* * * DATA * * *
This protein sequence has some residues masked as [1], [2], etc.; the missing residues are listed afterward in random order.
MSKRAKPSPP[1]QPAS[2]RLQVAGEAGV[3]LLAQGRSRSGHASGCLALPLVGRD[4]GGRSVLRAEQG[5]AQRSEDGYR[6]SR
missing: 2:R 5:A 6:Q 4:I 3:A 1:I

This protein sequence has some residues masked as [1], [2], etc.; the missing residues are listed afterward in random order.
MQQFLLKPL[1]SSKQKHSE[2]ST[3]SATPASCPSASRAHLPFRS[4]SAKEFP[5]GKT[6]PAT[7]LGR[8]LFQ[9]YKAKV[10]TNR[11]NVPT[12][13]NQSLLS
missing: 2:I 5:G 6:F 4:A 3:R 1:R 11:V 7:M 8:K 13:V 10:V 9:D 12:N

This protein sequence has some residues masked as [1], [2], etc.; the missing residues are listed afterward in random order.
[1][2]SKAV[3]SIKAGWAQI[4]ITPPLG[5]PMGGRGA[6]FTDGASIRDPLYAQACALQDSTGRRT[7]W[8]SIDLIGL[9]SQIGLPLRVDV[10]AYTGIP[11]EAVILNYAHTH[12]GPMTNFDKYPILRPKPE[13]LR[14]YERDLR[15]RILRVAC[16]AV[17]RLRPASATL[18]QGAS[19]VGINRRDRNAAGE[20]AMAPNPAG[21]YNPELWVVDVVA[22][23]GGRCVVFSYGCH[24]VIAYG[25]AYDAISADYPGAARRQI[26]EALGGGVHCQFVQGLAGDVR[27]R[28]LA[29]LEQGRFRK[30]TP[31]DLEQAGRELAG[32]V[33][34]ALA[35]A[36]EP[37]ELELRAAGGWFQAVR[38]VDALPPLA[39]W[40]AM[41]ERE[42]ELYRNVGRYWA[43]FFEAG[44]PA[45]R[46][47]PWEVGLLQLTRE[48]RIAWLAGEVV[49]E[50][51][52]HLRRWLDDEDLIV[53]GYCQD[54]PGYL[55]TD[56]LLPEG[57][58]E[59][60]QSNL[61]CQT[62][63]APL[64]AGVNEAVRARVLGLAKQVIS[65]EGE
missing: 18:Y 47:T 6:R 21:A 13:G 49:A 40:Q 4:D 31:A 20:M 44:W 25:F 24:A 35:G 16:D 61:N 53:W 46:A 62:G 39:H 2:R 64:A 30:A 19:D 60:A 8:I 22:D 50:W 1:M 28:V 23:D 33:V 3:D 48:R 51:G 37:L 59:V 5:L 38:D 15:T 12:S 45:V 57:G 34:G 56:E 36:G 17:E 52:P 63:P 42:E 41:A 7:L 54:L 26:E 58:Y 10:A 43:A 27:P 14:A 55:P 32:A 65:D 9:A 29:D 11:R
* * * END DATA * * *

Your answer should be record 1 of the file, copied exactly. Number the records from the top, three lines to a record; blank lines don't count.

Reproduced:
This protein sequence has some residues masked as [1], [2], etc.; the missing residues are listed afterward in random order.
MSKRAKPSPP[1]QPAS[2]RLQVAGEAGV[3]LLAQGRSRSGHASGCLALPLVGRD[4]GGRSVLRAEQG[5]AQRSEDGYR[6]SR
missing: 2:R 5:A 6:Q 4:I 3:A 1:I